CRISPR-Cas9 was adapted from a naturally happening gene-editing process in bacteria. Whenever viruses attack bacteria they inject there own code of DNA into the bacteria and if the bacteria survives this attack, it stores the virus’s DNA in a DNA archive called CRISPR. When the same virus or any virus of the same strain attacks the bacteria again, the bacteria quickly produces an RNA from the stored DNA and uses the Cas-9 protein to scan through to find the exact match of virus DNA. If it does find a match, it removes that DNA protecting the bacteria from the virus.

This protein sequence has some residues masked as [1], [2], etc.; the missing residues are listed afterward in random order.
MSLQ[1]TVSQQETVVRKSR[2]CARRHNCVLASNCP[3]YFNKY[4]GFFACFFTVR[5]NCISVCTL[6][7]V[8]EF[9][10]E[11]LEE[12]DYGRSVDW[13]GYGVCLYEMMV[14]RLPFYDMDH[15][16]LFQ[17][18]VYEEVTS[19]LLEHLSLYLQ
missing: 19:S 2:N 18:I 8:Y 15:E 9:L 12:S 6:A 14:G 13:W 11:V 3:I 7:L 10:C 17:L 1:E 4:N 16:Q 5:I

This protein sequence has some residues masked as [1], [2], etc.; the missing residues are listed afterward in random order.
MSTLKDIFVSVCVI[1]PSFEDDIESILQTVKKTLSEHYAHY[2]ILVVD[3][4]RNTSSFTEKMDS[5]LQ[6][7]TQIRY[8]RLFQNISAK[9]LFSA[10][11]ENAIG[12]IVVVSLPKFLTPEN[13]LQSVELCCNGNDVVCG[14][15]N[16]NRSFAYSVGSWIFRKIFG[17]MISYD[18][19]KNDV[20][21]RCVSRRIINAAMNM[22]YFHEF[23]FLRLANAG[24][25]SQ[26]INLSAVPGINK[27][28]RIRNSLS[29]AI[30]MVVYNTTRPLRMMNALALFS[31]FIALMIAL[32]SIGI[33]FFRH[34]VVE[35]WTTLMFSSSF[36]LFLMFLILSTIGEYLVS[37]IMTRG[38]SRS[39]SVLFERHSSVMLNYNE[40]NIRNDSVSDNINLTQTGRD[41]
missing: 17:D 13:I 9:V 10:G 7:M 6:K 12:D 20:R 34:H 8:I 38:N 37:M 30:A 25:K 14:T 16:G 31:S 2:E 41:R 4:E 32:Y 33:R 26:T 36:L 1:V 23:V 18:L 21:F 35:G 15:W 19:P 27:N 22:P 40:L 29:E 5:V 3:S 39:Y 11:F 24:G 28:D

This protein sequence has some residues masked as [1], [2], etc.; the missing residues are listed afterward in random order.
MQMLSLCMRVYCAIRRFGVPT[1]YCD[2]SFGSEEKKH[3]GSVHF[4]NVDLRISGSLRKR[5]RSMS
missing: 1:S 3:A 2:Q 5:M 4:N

The CRISPR-Cas9 scheme works likewise in the lab. Examiners create a small portion of RNA with a short “guide” arrangement that attributes (binds) to a precise target arrangement of DNA in a gene. The RNA also muddles to the Cas9 enzyme. As in microbes, the adapted RNA is used to identify the DNA arrangement, and the Cas9 enzyme punctures the DNA at the battered location. Even though Cas9 is the enzyme that is used most frequently, certain other enzymes like Cpf1 (CRISPR-associated endonuclease in Prevotella and Francisella 1) can also be used. Once the DNA is cut, investigators use the cell’s DNA repair gear to add or delete pieces of inherited material or to make variations to the DNA by substituting prevailing section with a tailored DNA sequence.
Read More about CRISPR